Tuesday, 17 February 2009

The United Kingdom

(Virtual Tour 2009 - Around Europe without Leaving Your House)
From Sweden I’m hopping to… England! That beautiful island inhabited by people who have a very distinct sense of humor and tend to stick to their old traditions no matter what the rest of the world thinks.

At first I was going to choose a book written by a contemporary writer whose work would reflect the latest British style of living. In most likelihood this would have been something by Alexander McCall Smith – a very productive author, who is capable of telling his endless stories in a very attractive manner. But in the end I decided that it wouldn’t be fair – Alexander McCall Smith was born in Zimbabwe and at the moment lives in Scotland - from what I’ve heard Scottish people would like to be independent, so probably they haven’t got anything to do with the rest of the UK?

Anyway, in one of the local bookshops I found a book that was written in 1900 and to my mind it was ideal. It is called ‘Three Men on the Bummel’ (aka Three Men on Wheels) and actually is the sequel to the famous Jerome K. Jerome's book called ‘Three Men in a Boat (To Say Nothing of the Dog)’. I’ve never read the latter, but after enjoying the humor I’ll certainly give it a go.

It’s really amazing how following three Englishmen on bikes in the German Black Forest you can find out so many interesting facts or opinions about both nations. For example I never knew why English people don’t speak any other languages (well, if you ask them if they do, they’ll say they speak a bit of French, but from my own experience it’s just some ‘catchy’ phrase that they can remember from school times – one can say ‘can you check my tires please’, another ‘what’s the time’). Jerome K. Jerome seems to agree with me – in his opinion a young Englishmen, who has just left school, could talk to a Frenchmen slowly and hardly, about gardeners or aunts. A brighter child might even be able to say something about the time or the weather; of course they could repeat several numbers or irregular verbs that they’ve learnt by heart, but we must admit that not many people would like to listen to their own irregular verbs repeated by a young Englishmen. I never thought I’d find so much support for my own theory in a 1900s book! I won’t tell you why the situation with languages is like that – if you’re really interested, read the book.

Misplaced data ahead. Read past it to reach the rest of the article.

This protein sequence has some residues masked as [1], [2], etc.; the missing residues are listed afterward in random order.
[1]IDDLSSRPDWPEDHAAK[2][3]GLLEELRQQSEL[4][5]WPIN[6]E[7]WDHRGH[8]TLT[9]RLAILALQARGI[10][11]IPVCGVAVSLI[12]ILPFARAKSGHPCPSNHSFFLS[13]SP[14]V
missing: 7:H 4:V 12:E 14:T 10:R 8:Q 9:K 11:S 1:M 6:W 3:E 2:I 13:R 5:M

One more thing that slightly shocked me – this book was used for a long time as a school book in Germany. Why would they want to? Jerome K. Jerome’s story is full of commentary on German culture from the point of view of a British tourist – as you might imagine it’s not flattering! Here’s a short abstract that should give you an idea:

'In Germany one breathes in love of order with the air, in Germany the babies beat time with their rattles, and the German bird has come to prefer the box, and to regard with contempt the few uncivilised outcasts who continue to build their nests in trees and hedges. In course of time every German bird, one is confident, will have his proper place in a full chorus. This promiscuous and desultory warbling of his must, one feels, be irritating to the precise German mind; there is no method in it. The music-loving German will organise him.'

I laughed out loud. Trust me this book can help you overcome your winter depression!

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